[Courses] [python] Lesson 1: Hello world

Holly Bostick aka.motub at gmail.com
Wed Jun 22 13:23:23 UTC 2011

Hey, sorry to be late to class, but at least I've got my homework :) .

> ================= Homework =========================
> Normally I'll have programming assignments for homework -- some easy,
> some harder. But for this first lesson, I just have a few questions.
> Post your answers to the list -- if someone beats you do it, don't
> worry about it, you're not being graded on who answers.
> 1. I'm interested in hearing what version of Python everybody is running,
>    on which operating system, distro and version. Please post your results!
>    Especially if python3 is the default, or if you have any other problems
>    running the examples.
> 2. Why are there two commas in
>     print "Hello,", name
>     ? What do you think the difference is between them?
> 3. Anyone know why the language was named Python?
1.  Python version 2.6.6 under Linux Mint Debian Editon (LMDE). No distro
version as it's a rolling release based on Debian Testing.

2. I did know that the first comma was part of the "print-as-is" string due
to being enclosed in quotes, and that the second was a signifier that a
variable would follow to be printed, but I then overthought it, trying to
figure out where the space came from.

In wondering about why I overthought it after reading the rest of the
replies, I realized that I had not understood that *the entire
line*comprises the 'print' statement, not just what was in the quotes.
So now I
want to know-- how do you know when the command has 'ended' ? Is it just by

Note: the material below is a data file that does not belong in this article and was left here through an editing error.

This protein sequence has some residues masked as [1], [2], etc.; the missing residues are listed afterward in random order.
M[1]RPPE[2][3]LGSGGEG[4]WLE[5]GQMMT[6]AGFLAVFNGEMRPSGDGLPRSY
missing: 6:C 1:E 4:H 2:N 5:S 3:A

putting a hard return to the next line, as in the extended example that
includes user input? If so, what if I wanted to print two lines that had a
hard return between them? For example, if I wanted the answer to "What is
your name" to be printed on the next line (which would look better)? I
imagine there's an escape character to signify that....?

My other question is about that space. If the space in the output "Hello,
Holly" is added by the comma, then the space between , and name is a "null
character"?  (Yes, indeed it is; I changed ", name" to ",name" and I still
got "Hello, Holly".) So does that mean that the space between the Python
function signifier and the remaining content is for human-readability
purposes, but otherwise not strictly required?

3. As for the Python name, I read the answer(s), but I could have sworn that
the symbol for python was at some point a snake, if it isn't still. Otoh, I
suppose that there couldn't really be a reasonable and affordable
symbol/icon for Monty Python's Flying Circus...

Thanks for the course! I'm having fun and learning already!


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